Wednesday, February 22, 2012
When in Portland I double dipped in Cha Cha's (http://www.chaportland.com/taqueria.html). I took the first trip solo and on the second Gus tagged along. The spot was sandwiched in between a small cafe and another business. After first opening the door the restaurant stood in a long hallway with tiny two person tables and a couple larger tables seated throughout. I ordered at the counter, grabbed my drink, and took a seat while waiting five minutes for my meal. You can't beat their happy hour menu. By a discounted drink, either a 2.50 beer, or a specialized $5 mega margarita, and choose a $4 entree. For under ten you'll be satisfied. I ate the chicken tostada on the first day. The tortilla sat as a crunchy base to crisp shredded lettuce, spicy and exciting chicken, and fresh cheese bits sprinkled across the top. The margarita made good company. On the second go around I asked the cashier for advice and he directed me to the chicken burrito. The burrito boldly filled me with its chunks of chicken, beans, cheese, and fresh lettuce wrapped in a homemade tortilla. Only with a little help from a Pacifico, I washed down the small package. Cha Cha's serves quick, fresh, and tasty food at a bargain so good I had to eat their twice.
Sunday, February 12, 2012
I didn’t eat at Voodoo doughnuts. And no one asks about the barbecue when they hear about my stay in Portland. Wikipedia and Frommers failed to mention the gem I discovered. This small eatery wasn’t listed in a “Must Eats” section, but the food disagrees. Gus and I were lucky enough Eli directed us towards this hole in the wall restaurant. Without the light-up pig in the window, this place is a nonexistent business living underneath an apartment building on 21st Ave.
After a short walk through heavy rains, we settled in at one of the seven tables in the small room. The fogged up front window prevented any passerby from peering in. To the outside world we disappeared into an unknown world of rich and flavorful food.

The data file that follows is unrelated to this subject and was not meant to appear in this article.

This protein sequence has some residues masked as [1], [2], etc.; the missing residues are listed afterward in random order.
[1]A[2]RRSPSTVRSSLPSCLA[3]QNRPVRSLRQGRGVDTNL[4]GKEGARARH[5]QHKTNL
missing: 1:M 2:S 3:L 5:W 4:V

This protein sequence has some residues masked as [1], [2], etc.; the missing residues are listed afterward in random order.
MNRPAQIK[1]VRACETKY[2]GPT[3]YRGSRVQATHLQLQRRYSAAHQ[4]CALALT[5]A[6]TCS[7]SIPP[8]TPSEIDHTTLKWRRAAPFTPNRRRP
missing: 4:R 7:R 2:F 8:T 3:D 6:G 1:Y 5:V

For 9 dollars, I ate a hefty beef brisket sandwich with collard greens layered on top. The juicy meat and greens exploded with every bite. The beef was tender and the salty wet greens provided an excellent complement. The buns weren’t too fat or thin, but mid-sized with a nice semi-hard coating protecting the soft flavor absorbing insides. I sampled the four original BBQ sauces on the table. Despite their tastiness, no sauce was needed!
The sandwich included a side. I chose the mac ‘n cheese. I didn’t know Portland would be the home of my favorite mac ‘n cheese. Kraft, Annie’s Organic, Velveeta, and Boston Market pale in comparison. The large square dish held the rich combo of elbows, cheese infused with bacon and sweet n’ large bread crumbs topping it off.
You may never see the sun and the rain besieges you indoors, but buck up and eat at my favorite restaurant, Smokehouse 21.
Monday, February 6, 2012
Sunday, February 5, 2012
A short walk away and an advertised 5.95 menu attracts any weary frugal traveler. The Moose in Vancouver fed me both nights during my short stay. The advertisement told no lies. The entire menu was priced at 5.95. The locally drafted beers were tasty and stayed true to the menu prices. I ate a chicken Caesar wrap with fries and ordered several Granville Island Honey lagers (http://gib.ca/beer/cypress-honey-lager/). They served decent bar food and at least it arrived hot. The wrap combined with the hefty priced yet tasty beers filled my 5.95 needs. On the second night, someone shot the Moose. Gus and I seated ourselves at a table instead of the bar. This time, I ambitiously ordered the half rack of ribs with sauteed vegetables and mashed potatoes. The ribs were old and cold. The cook never sauteed the veggies. The meal managed to survive through the bland tasting yet steaming hot mashed potatoes. I made the meal bearable by mixing the potatoes with every bite. If I decide to visit The Moose again, I'll order the ten dollar double beer meal and avoid the temptation of the 5.95 menu.
Friday, February 3, 2012
Thursday, February 2, 2012
Can you believe this? I stumbled upon the best unknown cinnabun. I walked to Grant's Marketplace on Dale St. in South Park. With no cash on hand, a small coffee would not break the five dollar credit card minimum. At the cashier's suggestion, I added a cinnabun to the purchase. There were no expectations or anticipation. Then, amnesia set in as my mouth wildly tore apart the light, flaky, not too sweet and awkwardly large early morning snack. Forget the coffee and cool small cafe vibe. The bun takes center stage until the last bite leaves your face, hands and table covered in debris. The credit card minimum granted me the privilege of introducing me to the best "bad" treat. If you find yourself in San Diego, go to Grant's for coffee, ask for a bun, and don't be surprised that no credit card restrictions actually exist.